Interview Manfalken

We have for a long time thought about making a WRENCHMONKEES RACING TEAM. Now it’s reality. Our friend Jonathan aka Manfalken is the first man on the team. He is a better rider and rides more beautiful than we do. This summer he will be attending the DTRA finals and Harley Davidson Hooligan Class on behalf of Wrenchmonkees. Below is a transcript of our chat before he went to the UK to compete.

Edit: This interview was made before Jonathan when to the DTRA finals where he crashed, but he is OK!


When did you start driving?

I grew up on motorcycles. I have been riding since I was 4 years old. It all started with a Yamaha PW80. I was previously thinking that it was my idea to start with. Now I think it was my dad who planned it to get to ride himself.


That is typical dads!

Yes. It got clear as I grow older. I grew up at a farm, so we build a small motocross track on the backside of the stable. Each day when I came home from school I went out to practise. That evolved into racing motocross from I was 8 years old till I was 18.

When you turn 18 everything in life starts to get serious, and you have to either go racing full time, or for me it was to stop completely. It was an all or nothing thing. So I had to stop, but I stayed training kids and teenagers for a few more years after that.


So you were a coach?

Yes. Both at the club and as a private coach for some kids where I travelled with them to races.


So you made a living out of it afterwards?

More like a side cash. I don’t think it was payed enough for what I was doing, but it was so much fun so I didn’t really care. It was more to see someone and how happy they were after the practise. Like a big smile on their faces. It was worth it.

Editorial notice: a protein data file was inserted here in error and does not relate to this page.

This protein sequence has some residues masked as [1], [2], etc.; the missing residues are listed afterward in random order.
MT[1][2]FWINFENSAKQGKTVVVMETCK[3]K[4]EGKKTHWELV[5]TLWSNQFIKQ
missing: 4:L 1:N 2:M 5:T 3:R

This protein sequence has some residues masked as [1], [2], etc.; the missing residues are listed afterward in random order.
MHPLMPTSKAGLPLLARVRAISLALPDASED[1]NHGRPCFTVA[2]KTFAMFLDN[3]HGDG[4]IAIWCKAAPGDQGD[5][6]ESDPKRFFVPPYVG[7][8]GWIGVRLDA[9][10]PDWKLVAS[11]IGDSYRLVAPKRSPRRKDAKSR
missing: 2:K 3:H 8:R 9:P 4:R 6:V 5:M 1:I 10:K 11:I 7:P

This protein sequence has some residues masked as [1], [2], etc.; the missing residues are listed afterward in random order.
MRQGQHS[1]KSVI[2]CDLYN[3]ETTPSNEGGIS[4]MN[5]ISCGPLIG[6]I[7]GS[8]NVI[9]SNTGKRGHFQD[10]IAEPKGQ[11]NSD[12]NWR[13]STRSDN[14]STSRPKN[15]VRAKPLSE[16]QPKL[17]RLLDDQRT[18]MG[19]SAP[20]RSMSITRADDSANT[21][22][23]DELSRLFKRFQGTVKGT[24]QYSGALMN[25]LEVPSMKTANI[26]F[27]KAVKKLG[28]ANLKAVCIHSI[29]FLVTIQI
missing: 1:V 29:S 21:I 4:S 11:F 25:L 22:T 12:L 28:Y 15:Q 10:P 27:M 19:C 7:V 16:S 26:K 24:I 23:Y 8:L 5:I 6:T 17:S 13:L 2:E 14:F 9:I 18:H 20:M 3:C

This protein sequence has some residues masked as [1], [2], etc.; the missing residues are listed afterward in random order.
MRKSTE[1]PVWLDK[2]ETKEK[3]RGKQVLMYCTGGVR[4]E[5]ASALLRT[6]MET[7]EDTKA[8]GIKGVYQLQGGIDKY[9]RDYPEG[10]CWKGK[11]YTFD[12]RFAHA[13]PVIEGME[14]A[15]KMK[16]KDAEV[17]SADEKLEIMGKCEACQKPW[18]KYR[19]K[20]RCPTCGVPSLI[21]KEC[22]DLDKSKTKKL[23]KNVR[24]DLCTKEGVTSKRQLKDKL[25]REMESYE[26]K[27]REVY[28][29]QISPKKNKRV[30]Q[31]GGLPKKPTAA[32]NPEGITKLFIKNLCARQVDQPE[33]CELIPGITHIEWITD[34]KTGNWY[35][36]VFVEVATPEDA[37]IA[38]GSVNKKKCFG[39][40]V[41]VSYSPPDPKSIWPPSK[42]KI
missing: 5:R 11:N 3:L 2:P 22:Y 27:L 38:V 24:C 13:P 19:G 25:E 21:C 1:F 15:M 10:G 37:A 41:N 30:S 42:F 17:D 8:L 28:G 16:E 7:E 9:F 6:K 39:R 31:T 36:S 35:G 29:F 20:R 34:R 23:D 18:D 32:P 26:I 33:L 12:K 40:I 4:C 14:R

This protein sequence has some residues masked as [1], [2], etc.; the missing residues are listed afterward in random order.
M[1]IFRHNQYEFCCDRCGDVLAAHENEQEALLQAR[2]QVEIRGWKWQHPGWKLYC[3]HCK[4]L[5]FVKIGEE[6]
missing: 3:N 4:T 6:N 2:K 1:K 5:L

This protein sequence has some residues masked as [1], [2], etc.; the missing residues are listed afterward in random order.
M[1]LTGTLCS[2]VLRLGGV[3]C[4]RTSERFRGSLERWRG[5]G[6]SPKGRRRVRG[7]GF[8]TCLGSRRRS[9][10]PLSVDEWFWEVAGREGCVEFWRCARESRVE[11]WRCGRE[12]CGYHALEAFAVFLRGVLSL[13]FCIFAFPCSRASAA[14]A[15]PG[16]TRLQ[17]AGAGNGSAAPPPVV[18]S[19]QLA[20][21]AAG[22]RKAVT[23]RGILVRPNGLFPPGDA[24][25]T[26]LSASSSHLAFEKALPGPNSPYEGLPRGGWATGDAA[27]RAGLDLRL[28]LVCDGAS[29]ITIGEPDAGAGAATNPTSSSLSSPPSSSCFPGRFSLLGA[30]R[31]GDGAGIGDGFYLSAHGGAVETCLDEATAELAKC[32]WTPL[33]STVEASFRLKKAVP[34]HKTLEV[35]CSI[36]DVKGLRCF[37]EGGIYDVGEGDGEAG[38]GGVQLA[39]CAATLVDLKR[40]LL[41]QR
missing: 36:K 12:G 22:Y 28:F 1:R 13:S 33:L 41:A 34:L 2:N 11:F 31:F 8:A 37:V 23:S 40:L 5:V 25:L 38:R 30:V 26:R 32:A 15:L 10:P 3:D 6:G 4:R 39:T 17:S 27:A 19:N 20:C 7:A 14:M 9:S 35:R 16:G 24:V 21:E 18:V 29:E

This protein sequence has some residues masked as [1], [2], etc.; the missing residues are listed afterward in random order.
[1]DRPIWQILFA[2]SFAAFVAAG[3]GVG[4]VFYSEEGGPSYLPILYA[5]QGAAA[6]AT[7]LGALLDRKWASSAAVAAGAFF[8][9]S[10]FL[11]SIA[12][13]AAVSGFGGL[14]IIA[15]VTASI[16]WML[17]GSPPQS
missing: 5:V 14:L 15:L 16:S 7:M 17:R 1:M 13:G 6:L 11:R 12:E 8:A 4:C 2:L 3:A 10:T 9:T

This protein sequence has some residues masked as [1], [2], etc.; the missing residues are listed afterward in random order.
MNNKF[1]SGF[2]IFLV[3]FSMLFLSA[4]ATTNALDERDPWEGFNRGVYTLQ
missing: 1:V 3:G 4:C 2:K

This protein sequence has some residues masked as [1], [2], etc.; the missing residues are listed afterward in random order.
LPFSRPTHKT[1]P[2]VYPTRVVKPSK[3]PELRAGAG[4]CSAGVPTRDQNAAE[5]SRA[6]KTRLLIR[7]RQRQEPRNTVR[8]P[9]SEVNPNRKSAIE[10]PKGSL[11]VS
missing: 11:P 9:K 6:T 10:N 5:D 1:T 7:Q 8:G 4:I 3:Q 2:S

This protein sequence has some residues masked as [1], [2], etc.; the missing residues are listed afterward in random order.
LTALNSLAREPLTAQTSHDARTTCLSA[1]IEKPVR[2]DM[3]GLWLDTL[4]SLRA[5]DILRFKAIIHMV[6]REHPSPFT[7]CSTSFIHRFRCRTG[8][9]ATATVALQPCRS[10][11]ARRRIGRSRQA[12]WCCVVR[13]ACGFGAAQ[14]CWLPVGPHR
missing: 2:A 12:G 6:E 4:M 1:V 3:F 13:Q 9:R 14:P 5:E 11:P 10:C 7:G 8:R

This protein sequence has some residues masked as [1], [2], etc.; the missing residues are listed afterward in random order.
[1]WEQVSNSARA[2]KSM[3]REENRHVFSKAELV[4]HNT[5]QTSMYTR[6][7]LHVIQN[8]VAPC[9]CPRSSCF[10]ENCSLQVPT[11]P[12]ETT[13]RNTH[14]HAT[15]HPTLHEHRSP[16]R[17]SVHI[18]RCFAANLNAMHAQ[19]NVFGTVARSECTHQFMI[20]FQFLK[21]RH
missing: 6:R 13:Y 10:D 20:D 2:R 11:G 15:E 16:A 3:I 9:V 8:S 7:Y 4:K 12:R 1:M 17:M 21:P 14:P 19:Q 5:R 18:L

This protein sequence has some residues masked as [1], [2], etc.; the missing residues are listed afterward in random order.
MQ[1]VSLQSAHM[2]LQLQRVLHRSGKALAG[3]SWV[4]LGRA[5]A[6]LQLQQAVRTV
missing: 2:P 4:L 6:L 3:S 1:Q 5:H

Did you stopped completely riding yourself?

I took my license when I was 18. I just went to the driving school and took 2 or 3 classes and then passed. And then I didn’t ride motorcycles for probably 5 years. I think it was you guys who build a bike, just when you started out, and I started to check out the bikes. I found out that it was possible to make something that didn’t look as a sports bike and didn’t cost a fortune. You could do easy stuff to make it appear more of a usable bike.


Like personalised?

Yes, because I grew on a motocross track, the bike has always been about use and abuse. It has to have some kind of purpose to it. When it gets too bulky or with too many accessories… then it’s more of a car and it isn’t really my kind of thing. I got an XS400. I spend a winter doing small simple modifications to it, and that summer I went on a long trip throughout Sweden. I was hooked and back on it.


Do you still train motocross?

I rode for the first time in 13 years this spring. I knew I had to take it slow in the beginning, and then everything started happening, and I did things I didn’t really know that I could still do.


It’s like learning to ride a bicycle. And like skateboarding. You just know the drill.

Exactly it’s just like your body can take the beats.


And you are not used to use those specific mussels, so your body has to get used to it again.